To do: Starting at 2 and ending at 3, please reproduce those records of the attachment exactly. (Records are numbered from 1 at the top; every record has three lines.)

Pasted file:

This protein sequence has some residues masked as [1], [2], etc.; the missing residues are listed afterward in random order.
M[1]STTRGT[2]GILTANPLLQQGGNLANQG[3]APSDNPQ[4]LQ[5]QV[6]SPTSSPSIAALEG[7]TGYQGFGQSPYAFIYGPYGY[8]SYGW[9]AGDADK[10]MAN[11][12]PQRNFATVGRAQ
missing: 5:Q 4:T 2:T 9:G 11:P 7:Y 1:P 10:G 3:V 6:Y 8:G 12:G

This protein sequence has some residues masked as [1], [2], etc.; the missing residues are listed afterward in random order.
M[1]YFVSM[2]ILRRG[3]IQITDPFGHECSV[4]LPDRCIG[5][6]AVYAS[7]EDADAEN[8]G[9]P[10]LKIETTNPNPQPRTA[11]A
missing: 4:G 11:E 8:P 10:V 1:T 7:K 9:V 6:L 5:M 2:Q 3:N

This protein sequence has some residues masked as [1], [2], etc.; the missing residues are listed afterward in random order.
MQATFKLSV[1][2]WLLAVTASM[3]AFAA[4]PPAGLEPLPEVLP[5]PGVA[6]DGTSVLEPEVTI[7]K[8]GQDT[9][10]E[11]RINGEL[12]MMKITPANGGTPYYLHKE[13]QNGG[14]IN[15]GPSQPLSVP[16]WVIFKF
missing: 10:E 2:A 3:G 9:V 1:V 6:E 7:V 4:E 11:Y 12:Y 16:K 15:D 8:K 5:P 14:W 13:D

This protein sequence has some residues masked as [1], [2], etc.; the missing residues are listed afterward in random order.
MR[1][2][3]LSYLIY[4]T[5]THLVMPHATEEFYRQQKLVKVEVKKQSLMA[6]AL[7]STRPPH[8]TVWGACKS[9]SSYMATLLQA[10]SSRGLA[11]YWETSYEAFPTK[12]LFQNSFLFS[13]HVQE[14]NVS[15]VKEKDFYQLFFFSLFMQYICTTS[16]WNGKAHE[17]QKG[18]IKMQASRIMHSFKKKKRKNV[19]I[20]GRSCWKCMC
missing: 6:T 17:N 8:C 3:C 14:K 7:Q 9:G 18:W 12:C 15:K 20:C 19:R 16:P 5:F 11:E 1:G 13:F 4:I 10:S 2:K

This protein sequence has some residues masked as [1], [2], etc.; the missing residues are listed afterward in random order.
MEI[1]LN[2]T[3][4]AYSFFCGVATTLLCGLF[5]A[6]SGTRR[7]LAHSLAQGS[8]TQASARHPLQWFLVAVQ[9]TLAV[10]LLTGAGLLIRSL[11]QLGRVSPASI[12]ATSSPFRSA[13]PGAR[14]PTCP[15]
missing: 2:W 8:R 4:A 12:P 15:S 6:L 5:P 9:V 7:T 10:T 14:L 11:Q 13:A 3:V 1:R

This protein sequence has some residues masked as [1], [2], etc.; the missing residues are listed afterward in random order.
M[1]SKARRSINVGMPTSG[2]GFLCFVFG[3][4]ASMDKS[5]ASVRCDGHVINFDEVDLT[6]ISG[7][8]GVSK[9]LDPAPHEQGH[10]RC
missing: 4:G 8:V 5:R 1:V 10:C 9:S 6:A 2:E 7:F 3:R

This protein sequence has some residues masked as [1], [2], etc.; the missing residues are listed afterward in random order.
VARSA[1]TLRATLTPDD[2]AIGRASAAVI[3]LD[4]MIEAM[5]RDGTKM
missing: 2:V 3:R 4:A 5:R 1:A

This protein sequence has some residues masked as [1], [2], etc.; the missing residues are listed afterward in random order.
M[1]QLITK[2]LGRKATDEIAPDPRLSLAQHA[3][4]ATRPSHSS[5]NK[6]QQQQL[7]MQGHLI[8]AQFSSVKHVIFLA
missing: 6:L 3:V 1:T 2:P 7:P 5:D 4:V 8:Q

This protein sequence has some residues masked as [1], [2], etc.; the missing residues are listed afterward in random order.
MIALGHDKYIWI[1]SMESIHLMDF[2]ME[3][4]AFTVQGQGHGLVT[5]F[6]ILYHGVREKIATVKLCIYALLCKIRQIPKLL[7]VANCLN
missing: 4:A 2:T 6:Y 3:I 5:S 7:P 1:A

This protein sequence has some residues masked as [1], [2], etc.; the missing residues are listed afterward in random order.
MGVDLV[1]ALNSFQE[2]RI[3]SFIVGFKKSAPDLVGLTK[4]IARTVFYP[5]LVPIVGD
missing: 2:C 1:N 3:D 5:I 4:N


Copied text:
This protein sequence has some residues masked as [1], [2], etc.; the missing residues are listed afterward in random order.
M[1]YFVSM[2]ILRRG[3]IQITDPFGHECSV[4]LPDRCIG[5][6]AVYAS[7]EDADAEN[8]G[9]P[10]LKIETTNPNPQPRTA[11]A
missing: 4:G 11:E 8:P 10:V 1:T 7:K 9:V 6:L 5:M 2:Q 3:N

This protein sequence has some residues masked as [1], [2], etc.; the missing residues are listed afterward in random order.
MQATFKLSV[1][2]WLLAVTASM[3]AFAA[4]PPAGLEPLPEVLP[5]PGVA[6]DGTSVLEPEVTI[7]K[8]GQDT[9][10]E[11]RINGEL[12]MMKITPANGGTPYYLHKE[13]QNGG[14]IN[15]GPSQPLSVP[16]WVIFKF
missing: 10:E 2:A 3:G 9:V 1:V 6:E 7:V 4:E 11:Y 12:Y 16:K 15:D 8:K 5:P 14:W 13:D